- Third wave: This phase involves reflection on the news, in-depth analysis, and evaluating the widespread impact. Different types of news outlets, such as The Atlantic, ride this wave by focusing on in-depth reporting. This phase presents opportunities for bylines that offer thoughtful perspectives that go against the grain.
- Tips for reaching reporters: Meet reporters where they are. Use various communication channels such as Signal, email, or phone calls to connect with reporters. Remember to always be respectful of a reporter’s communication preferences. If they say don’t call them or don’t pitch them on X, don’t do it.
- Ensure executive qualification: Make sure your executive or spokesperson is qualified to speak on the topic at hand. When pitching reporters, highlight their background, current job focus, and strong connection to the issue. Reporters are interested in speaking with business leaders who can provide clarity and unique insights.
- Strengthen your offer: Provide multiple sources and resources to reporters, showcasing your network of experts who can offer unique perspectives. Tap into internal data or research to support your executive’s perspective.
- Be flexible and accessible: Be adaptable to journalists’ needs. Offer the option to draft and share commentary or connect them directly with your executive. Giving journalists access to key sources eliminates unnecessary back and forth.
One example of how providing value paid off is a Fortune byline the KC team secured for the CEO of Subtext. Immediately following news of a Facebook outage, the KC team offered the Fortune commentary editor a byline from Mike offering a unique perspective on the news. This byline fell within the second wave of the breaking news cycle and offered a new narrative that tied back to Mike’s business expertise.
Think like a Journalist
Understanding the motivations and needs of journalists is vital when trying to break into the news cycle.
Ask yourself the following questions before approaching a journalist:
- Why does it matter? Clarify why the perspective your offering is relevant for the journalist and the journalist’s audience.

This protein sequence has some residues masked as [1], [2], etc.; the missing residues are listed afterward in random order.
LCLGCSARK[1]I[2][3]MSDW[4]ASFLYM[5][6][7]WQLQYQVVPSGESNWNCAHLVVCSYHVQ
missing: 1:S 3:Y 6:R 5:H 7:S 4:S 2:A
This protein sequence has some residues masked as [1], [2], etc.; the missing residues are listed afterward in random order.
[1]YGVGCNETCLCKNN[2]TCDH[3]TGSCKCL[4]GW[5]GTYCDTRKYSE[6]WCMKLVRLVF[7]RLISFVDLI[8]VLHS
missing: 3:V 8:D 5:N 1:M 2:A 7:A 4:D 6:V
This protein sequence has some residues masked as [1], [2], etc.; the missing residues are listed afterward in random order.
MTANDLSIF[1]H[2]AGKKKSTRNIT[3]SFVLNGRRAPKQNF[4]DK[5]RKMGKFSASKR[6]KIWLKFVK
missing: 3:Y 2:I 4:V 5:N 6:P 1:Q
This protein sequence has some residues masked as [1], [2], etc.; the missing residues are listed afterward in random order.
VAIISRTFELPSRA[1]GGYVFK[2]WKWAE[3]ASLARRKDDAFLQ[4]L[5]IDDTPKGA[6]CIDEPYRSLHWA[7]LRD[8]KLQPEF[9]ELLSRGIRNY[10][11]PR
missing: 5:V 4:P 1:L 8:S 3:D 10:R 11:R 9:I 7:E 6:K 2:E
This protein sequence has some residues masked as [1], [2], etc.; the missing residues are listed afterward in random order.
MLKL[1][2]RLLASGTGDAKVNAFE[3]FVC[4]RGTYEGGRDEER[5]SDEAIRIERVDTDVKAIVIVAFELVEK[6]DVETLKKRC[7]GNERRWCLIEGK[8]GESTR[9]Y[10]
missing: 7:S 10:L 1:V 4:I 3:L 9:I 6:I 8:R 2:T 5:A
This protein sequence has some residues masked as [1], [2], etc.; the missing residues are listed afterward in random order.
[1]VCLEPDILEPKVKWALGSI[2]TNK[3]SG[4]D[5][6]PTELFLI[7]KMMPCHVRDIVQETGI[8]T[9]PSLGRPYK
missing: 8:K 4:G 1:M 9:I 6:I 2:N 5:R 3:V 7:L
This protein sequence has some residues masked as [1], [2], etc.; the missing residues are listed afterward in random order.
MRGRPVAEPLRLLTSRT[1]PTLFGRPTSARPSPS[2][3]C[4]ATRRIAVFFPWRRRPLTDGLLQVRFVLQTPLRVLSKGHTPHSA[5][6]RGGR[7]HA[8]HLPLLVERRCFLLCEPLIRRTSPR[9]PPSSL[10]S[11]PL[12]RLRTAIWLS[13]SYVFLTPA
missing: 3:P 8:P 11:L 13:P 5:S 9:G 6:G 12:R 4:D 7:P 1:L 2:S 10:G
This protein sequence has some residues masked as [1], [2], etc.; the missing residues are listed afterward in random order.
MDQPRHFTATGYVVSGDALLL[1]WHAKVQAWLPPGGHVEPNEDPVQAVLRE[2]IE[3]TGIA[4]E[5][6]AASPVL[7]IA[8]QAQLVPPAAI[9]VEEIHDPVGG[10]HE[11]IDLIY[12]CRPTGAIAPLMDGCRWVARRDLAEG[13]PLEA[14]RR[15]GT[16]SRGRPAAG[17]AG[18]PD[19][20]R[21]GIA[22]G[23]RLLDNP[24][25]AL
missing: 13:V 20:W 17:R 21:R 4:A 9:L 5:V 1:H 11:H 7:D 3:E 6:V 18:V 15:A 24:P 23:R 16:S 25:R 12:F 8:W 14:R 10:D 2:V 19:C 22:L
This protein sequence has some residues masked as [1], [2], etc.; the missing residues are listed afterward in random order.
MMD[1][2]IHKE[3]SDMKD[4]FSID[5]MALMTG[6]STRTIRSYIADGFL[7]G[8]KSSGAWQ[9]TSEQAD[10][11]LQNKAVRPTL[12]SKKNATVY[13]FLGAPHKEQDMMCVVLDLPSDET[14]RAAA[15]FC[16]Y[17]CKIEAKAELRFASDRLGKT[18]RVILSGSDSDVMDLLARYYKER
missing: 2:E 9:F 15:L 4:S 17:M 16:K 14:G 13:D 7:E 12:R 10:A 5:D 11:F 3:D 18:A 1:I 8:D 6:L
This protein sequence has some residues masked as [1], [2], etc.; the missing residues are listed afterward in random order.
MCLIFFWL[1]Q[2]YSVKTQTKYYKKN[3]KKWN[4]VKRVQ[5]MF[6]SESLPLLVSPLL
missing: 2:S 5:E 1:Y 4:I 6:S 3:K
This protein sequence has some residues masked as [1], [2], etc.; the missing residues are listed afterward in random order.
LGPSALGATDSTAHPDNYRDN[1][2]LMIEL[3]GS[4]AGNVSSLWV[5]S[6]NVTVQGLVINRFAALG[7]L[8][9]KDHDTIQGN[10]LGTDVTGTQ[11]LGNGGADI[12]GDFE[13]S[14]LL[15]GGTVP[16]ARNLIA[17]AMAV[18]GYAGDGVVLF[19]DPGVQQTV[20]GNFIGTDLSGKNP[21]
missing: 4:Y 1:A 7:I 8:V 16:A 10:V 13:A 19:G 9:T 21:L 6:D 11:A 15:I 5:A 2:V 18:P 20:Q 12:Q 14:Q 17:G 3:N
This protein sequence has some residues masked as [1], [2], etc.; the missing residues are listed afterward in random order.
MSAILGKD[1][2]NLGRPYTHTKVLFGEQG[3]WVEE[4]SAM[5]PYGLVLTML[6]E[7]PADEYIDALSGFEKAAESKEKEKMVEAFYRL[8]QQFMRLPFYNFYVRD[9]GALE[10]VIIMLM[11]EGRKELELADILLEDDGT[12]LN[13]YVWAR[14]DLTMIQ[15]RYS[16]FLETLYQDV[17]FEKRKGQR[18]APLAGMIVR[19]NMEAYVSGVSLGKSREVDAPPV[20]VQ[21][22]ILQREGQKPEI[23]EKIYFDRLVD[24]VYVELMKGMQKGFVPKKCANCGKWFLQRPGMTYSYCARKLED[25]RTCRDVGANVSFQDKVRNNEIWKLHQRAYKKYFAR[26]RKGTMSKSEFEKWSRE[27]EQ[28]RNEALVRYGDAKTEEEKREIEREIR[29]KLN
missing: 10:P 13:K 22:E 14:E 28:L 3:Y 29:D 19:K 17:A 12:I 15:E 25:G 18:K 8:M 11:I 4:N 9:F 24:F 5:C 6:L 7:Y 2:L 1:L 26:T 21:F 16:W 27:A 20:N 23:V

- Can you provide the right expertise? Explain why the spokesperson your offering has the right qualifications and can offer something of interest to the reporter and their audience. Journalists look for sources that can provide unique and compelling insights.
- Is the timing right? Timing is crucial. If you’re approaching reporters long after the news has gone live they have likely moved on to cover a new story.
- Is your spokesperson accessible? Make it easy for journalists to reach the spokesperson. If the spokesperson isn’t willing to jump on the phone at a moment’s notice, you may want to reconsider your offer. Journalists need to move quickly and may only have a few minutes for a quick phone call.
Adopting a journalist’s mindset and considering these questions will help you better prepare for the next news cycle.
These strategies will help you optimize your approach to breaking into the news cycle and enhance your chances of capturing media attention. Remember to stay on top of the news cycle by monitoring relevant news platforms, TV stations, and going directly to trusted sources like official press pages to respond to developments promptly. Finally, avoid being overly promotional as journalists seek sources that can provide genuine insights rather than shameless plugs for products or services.
By mastering the art of breaking into the news cycle, you can establish your brand as a credible and influential voice in your industry. It can also open the door for future opportunities where reporters come back to you for commentary time and time again.
Remember, success in breaking into the news cycle is a continuous process of staying informed, adapting, and building relationships with journalists. By thinking like a journalist and providing value, you can become a trusted source and gain a competitive edge in the media landscape.
If your company wants to learn how KC can elevate your media presence, please contact email@example.com.